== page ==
Seven months after transitioning into a holding company, GTCO has completed a 100% acquisition of two businesses: Investment One Pension Managers Ltd and Investment One Funds Management Ltd.
These are the same subsidiaries that GTCO sold off in 2011 to Investment One, when Nigeria abolished the universal banking model and banks had to shed their non-banking businesses.
The Investment One businesses are relatively small
Based on data from Nigeria’s Pension Regulator (PENCOM), Investment One's pension business controls c0.2% of total pension assets under management (AUM), which is smaller than the pension subsidiaries of GTCO's peers – Stanbic (37%) and FCMB (4% – including AIICO). Although GTCO has not disclosed the key numbers, we estimate the AUM of the new pensions business to be cNGN24bn, compared with Stanbic's NGN4tn and FCMB's NGN677bn. The pension business's FY 20 with the regulator also showed it had an ROE of 3%, less profitable than Stanbic Pensions (at 34%) and FCMB Pensions (25%).
For the asset management business, based on the total asset size of Nigeria's regulated mutual and exchange-traded funds, Investment One Funds management accounts for 1.7% (NGN24bn). Stanbic Asset Management remains the clear leader at 44% (NGN692bn), followed by FBNH's asset management division at 16% (NGN221bn). However, these include only collective investment schemes (mutual funds, ETFs), not separately managed accounts.
We believe the deal consideration is cNGN4bn
Although core details of the transaction such as the acquisition price, AUM of the two entities and the size of the customer base, have not been disclosed, we benchmark the deal against FCMB’s recent acquisition of AIICO pensions managers. FCMB secured a 60% stake in AIICO for NGN6.8bn, implying a total equity value of NGN10.3bn. Given AIICO’s AUM of NGN147bn (at the time of the deal), the implied equity value/AUM ratio was 7.7%.
We estimate the total AUM of Investment One’s pension and asset management businesses to be cNGN50bn (based on pension assets and mutual funds). Using the implied equity value/AUM ratio, that puts the deal consideration for Investment One's two businesses at cNGN4bn, which can easily be financed from GTCO's FY 21f earnings (2.3% of our forecast for GTCO FY 21 profits). We expect further clarity from the management when the deal's details are made public, possibly at the FY 21 earnings call in March.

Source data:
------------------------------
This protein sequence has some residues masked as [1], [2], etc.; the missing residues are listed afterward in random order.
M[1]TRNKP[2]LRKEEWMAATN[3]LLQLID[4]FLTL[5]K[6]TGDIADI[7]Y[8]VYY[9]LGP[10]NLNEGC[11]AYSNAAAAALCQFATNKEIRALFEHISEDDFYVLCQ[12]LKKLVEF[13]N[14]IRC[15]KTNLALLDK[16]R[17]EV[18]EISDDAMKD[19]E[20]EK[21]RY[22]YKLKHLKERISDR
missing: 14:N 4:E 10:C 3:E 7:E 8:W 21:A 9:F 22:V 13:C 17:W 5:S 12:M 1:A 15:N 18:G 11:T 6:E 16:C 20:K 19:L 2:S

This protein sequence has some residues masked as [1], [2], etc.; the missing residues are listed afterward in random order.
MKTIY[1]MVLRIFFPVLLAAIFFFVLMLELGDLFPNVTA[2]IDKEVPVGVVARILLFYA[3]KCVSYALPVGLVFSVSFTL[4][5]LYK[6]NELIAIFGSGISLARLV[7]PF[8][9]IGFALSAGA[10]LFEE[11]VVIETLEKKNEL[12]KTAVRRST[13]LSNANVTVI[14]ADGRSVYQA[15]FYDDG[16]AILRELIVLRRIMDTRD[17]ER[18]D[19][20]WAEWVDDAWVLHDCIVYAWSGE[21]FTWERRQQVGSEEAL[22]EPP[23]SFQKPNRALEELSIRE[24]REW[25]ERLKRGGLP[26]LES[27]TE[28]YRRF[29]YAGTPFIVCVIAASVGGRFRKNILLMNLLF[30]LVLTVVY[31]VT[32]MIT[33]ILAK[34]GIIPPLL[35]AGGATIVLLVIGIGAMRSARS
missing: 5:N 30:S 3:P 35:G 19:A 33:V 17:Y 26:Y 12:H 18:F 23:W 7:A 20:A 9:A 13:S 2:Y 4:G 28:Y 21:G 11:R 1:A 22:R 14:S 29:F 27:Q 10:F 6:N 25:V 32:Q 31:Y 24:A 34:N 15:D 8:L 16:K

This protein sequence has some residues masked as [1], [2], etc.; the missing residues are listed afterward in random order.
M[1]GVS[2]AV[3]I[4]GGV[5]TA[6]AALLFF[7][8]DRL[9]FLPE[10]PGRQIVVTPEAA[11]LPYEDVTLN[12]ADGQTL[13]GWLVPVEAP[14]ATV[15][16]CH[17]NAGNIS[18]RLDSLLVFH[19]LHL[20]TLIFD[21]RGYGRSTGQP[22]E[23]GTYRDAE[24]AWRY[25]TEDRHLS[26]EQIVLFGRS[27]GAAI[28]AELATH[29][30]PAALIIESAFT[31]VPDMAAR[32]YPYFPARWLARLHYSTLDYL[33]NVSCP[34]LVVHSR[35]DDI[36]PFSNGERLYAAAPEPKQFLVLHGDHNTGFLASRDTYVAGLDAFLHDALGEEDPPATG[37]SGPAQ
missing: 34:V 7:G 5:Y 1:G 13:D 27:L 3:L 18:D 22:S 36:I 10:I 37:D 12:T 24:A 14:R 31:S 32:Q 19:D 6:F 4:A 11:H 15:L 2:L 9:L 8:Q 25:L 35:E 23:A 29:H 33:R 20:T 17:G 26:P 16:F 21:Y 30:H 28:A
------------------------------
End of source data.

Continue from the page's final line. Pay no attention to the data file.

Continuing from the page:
Opportunity for expansion remains if the subsidiaries can successfully leverage GTCO’s reach
The main reason Nigerian banks are pursuing holding company structures (holdcos) is to access new markets where they have strong competitive advantages. The new subsidiaries can leverage GTCO’s existing branch networks and large customer base (24mn as at end-H1 21), thereby enhancing cross-selling opportunities.
As we discussed in our 2022 outlook report, there are several headwinds to traditional banking in Nigeria, such as the punitive cash reserve ratio (CRR) debits, compressed margins, the incoming Basel III requirements and the growing threat from fintechs. These realities push the banks to develop higher-margin and faster-growing businesses, such as fintechs and asset management segments, as these alternative business lines are at a younger growth stage than banking in Nigeria, have capital-light operations and offer long-term growth potential.
That said, we expect GTCO to face competition in the pension space, as the top 5 and top 10 players account for 66% and 87% of total pension AUM, respectively, and Investment One Pension does not belong in either category. In the short term, we expect the contributions of these businesses to be marginal, given the larger size of GTCO’s banking subsidiaries. We also believe the group might go after more pensions and asset management acquisitions, to rapidly build scale.
GTCO is a top stock pick in our coverage
Across our Nigerian coverage of eight banks, GTCO is one of our top picks (alongside Zenith), for several reasons:
The group has one of the most attractive funding mixes among the Nigerian banks that we cover, which should limit the expected pressure on funding costs from the central bank's CRR debits.
It also has the best operating efficiency in our coverage.
GTCO's share price has taken a hit and was the worst-performing in our coverage in 2021 (-20%), due to a 10% decline in profits. We believe its current relatively low share price provides an attractive entry point for investors.
GTCO also has a high dividend yield, as well as solid liquidity, capital and leverage ratios, which partially shields it from the changes the Basel III guidelines will bring.
Nigeria Banks in 2022: Neither the best nor worst of times, February 2022
Nigerian banks are pushing into fintech and digitalisation to survive, January 2022
The Nigeria banks best placed for Basel III implementation, October 2021
Nigeria banks intensify search for new growth engines, July 2021
How Nigeria’s banks are hunting for the next pot of gold, October 2020